The short story “Where Are You Going, Where Have You Been?” was written by the author Joyce Carol Oates in 1966. Oates describes her idea for the story after briefly reading an article about the real-life murderer, Charles Schmid, who lured and murdered three teenage girls (Kirszner & Mandell 523). She uses this idea to create the character, Arnold Friend, and his victim, Connie. Connie is a typical teenage girl portrayed as naïve and self-centered. The short story appears realistic, given that the conflict in the story is based off of real events.
In Joyce Carol Oates fictional short story “Where Are You Going, Where Have You Been?” the majority of the story lies beneath the surface. More specifically than just the story, you realize that there is more to the character Arnold Friend than what may appear. The author has always remained silent and ambiguous about the real meaning of Arnold Friend’s true nature and she leaves room for the readers to make their own interpretation of him. Readers can analyze Arnold Friend and see him as the devil, he could just be the personification of popular music imagined by Connie in a dream, but Arnold Friend could also be the result of drug use.
The short story “Where Are You Going, Where Have You Been?” by Joyce Carol Oates can be interpreted in a multitude of ways due to its ambiguity. A psychological lens, however, provides the most accurate viewpoint for analyzing the story as it clarifies certain obscure scenes and actions of Connie. One psychological issue of Connie that is easily inferred from the beginning of the story is her insecurity about her looks. Connie constantly worries about the way that she looks and takes any opportunity to do so, “craning her neck to glance into mirrors or checking other people's faces to make sure her own was all right” (1).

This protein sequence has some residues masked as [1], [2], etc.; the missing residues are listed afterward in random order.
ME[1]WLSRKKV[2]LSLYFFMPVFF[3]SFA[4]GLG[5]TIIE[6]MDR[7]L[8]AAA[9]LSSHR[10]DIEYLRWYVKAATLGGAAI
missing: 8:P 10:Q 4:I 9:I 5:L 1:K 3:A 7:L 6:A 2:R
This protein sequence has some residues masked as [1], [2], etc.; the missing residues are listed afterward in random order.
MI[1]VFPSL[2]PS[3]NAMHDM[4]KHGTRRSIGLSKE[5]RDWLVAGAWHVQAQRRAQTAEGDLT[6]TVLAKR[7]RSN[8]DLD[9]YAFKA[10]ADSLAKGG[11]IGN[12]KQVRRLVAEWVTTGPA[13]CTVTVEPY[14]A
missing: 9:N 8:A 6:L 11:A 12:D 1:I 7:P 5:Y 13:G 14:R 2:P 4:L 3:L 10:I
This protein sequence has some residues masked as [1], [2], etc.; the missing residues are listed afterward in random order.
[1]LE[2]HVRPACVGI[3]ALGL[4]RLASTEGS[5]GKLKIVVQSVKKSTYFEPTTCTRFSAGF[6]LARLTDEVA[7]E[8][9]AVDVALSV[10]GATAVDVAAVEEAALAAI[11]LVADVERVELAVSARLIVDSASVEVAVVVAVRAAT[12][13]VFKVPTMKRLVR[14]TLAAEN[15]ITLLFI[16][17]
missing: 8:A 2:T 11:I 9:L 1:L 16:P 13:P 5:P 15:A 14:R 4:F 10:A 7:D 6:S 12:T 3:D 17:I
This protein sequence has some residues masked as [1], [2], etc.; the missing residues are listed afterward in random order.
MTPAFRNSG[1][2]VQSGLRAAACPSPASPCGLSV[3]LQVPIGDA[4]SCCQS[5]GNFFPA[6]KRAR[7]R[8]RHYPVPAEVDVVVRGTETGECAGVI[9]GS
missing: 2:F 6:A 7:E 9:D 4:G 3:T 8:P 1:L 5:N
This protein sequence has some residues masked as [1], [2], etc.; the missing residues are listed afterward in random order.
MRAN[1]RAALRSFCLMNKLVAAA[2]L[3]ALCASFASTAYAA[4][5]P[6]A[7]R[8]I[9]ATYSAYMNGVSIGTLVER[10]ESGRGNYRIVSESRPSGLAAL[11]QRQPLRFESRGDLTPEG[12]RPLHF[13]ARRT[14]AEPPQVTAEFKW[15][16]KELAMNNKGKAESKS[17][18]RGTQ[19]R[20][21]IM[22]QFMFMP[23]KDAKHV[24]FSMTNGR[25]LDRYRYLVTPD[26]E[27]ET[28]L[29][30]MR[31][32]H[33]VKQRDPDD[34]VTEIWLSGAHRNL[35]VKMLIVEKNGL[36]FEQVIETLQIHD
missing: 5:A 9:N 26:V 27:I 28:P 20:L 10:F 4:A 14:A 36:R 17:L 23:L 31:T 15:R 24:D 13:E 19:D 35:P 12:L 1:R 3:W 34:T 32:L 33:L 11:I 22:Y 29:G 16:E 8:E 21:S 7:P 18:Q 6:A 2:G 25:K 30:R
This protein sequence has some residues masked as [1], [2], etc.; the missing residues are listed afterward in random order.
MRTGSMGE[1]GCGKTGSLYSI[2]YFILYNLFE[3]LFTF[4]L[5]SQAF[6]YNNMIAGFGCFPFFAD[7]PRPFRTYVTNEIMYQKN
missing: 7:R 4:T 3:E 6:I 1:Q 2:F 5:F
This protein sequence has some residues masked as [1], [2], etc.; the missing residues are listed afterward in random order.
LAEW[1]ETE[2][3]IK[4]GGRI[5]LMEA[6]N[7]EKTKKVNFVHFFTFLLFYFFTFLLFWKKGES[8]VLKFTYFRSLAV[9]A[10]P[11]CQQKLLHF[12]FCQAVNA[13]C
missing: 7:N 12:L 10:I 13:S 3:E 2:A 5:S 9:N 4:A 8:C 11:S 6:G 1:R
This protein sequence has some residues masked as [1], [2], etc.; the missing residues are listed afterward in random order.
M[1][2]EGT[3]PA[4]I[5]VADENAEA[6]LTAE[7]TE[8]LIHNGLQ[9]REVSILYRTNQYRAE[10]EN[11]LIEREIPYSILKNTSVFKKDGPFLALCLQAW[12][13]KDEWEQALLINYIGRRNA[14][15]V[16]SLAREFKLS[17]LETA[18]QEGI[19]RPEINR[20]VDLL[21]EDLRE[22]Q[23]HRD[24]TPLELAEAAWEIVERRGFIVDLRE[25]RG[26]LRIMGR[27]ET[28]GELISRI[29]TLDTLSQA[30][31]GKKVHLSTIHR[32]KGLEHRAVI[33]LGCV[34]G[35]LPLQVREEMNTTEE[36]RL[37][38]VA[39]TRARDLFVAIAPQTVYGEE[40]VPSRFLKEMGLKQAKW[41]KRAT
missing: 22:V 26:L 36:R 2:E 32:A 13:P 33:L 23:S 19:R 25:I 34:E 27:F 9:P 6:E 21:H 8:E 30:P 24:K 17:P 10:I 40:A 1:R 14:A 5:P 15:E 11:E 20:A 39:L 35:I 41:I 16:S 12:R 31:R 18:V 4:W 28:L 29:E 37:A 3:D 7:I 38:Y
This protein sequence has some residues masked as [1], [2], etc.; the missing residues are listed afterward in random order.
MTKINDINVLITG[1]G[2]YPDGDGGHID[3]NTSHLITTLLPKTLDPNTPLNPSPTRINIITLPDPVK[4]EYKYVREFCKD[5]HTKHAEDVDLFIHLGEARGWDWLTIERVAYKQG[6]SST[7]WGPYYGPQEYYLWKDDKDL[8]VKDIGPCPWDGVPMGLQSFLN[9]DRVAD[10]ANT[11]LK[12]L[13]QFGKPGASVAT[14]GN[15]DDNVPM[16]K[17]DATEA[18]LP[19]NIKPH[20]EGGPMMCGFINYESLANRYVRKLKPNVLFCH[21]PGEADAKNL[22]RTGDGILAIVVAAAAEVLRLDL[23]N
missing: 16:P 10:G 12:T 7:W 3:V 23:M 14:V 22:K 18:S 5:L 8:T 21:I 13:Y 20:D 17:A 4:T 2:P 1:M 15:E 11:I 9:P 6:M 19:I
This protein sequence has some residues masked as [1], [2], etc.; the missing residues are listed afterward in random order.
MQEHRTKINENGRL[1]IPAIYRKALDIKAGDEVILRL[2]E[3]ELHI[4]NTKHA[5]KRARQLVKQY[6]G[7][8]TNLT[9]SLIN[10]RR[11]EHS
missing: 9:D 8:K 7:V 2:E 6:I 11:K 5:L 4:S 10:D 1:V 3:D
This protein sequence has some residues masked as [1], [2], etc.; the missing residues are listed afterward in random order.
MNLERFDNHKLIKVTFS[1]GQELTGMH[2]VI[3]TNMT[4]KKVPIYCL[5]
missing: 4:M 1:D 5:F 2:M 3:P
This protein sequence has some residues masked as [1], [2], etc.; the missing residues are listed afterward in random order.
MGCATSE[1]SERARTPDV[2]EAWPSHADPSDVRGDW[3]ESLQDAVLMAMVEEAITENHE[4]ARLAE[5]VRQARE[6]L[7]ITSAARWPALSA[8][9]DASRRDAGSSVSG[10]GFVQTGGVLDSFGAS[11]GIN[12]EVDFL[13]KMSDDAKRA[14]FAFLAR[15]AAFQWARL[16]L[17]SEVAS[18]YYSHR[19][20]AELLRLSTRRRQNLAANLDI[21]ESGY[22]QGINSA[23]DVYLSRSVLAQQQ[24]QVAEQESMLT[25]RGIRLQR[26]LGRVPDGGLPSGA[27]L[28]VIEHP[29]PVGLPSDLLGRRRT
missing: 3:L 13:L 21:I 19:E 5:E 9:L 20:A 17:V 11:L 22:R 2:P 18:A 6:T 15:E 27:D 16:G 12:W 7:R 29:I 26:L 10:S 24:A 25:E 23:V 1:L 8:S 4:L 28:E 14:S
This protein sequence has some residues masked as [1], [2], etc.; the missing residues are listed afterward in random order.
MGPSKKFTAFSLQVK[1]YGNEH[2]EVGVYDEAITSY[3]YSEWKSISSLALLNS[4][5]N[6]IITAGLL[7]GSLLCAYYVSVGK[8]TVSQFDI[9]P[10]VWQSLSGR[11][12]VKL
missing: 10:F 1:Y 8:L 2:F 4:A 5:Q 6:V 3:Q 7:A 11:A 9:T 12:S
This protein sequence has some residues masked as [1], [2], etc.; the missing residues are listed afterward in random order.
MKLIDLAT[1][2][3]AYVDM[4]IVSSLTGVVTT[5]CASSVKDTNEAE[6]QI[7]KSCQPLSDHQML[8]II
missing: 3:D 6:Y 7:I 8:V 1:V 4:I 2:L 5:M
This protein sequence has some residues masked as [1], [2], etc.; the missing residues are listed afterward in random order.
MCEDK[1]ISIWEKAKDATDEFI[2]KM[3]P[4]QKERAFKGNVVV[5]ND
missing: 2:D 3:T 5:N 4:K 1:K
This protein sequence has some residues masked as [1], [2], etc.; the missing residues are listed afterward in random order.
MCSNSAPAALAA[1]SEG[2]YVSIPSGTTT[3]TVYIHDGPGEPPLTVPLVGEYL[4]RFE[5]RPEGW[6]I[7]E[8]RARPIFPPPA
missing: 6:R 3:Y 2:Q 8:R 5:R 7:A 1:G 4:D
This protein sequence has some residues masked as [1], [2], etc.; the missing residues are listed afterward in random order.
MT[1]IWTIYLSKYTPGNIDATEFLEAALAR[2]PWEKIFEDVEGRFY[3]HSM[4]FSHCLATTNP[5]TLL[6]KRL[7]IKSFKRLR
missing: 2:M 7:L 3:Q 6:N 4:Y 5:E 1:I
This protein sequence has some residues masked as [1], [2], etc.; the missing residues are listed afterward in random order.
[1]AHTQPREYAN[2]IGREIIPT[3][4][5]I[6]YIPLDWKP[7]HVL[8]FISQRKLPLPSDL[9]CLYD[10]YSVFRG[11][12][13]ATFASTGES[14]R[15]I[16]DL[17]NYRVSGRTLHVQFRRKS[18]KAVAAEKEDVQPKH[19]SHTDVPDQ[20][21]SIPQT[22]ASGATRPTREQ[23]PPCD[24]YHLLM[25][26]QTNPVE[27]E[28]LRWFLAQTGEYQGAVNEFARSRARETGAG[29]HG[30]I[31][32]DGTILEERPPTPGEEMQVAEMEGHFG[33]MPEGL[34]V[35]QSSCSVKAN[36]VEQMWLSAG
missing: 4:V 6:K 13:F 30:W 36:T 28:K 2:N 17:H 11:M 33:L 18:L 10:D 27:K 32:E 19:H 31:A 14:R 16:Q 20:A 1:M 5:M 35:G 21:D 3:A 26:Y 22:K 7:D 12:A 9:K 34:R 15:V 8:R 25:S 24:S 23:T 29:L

Arnold Friend, the antagonist in Joyce Carol Oates’s story “Where Are You Going, Where Have You Been?” represents the devil who arrives to bring Connie to the underworld. For example, his unusual appearance implies that he is an inhuman being, unlike what he wants to lead on. As he struggles to walk from his car to the front door, Connie notes that “his whole face was a mask... tanned down to his throat...as if he had..makeup on..but had forgotten about his throat”(5). Arnold Friend covers his demonic features in order to pass as a teenager with the intention of deceiving Connie into leaving with him.
I believe that in the short story “Where Are You Going, Where Have You Been?” false perception V.S. reality is seen. The main theme in this short story is the conflict between fantasy and reality. One of the main characters in this short story is Connie. She tries very hard to create an adult persona.
Connie is a fifteen-year-old who is trying to make the best of her life by seeking attention from others. Having the attention, she wants makes her feel superior, and make her feel like no one can tear down her ego. The only one trying to tear down her ego is her mother who wants her to be like her older sister June who is the opposite of Connie. She is mature and even helps the family out. For Connie to be taught a lesson of her conceded qualities, she encounters meet Arnold.
Connie was unable to see the men's true personality until they removed their glasses, which like Connie, a person who has multiple sides. They use similar expressions throughout the story, for example, “Christ” and the use of the word “dope” this further links the two characters personalities. At the end of the story, after Arthur stops Connie from calling the police, she willingly joins the two men. This shows Connie ignoring her superego- calling the police- to succumb to her id (8, 9). Connie once asks, “how come we never saw you before?” to which Arthur replies, “Sure you saw me before… You just don’t remember” these lines also illustrate the tendency for a person to repress their ultimate desires (5).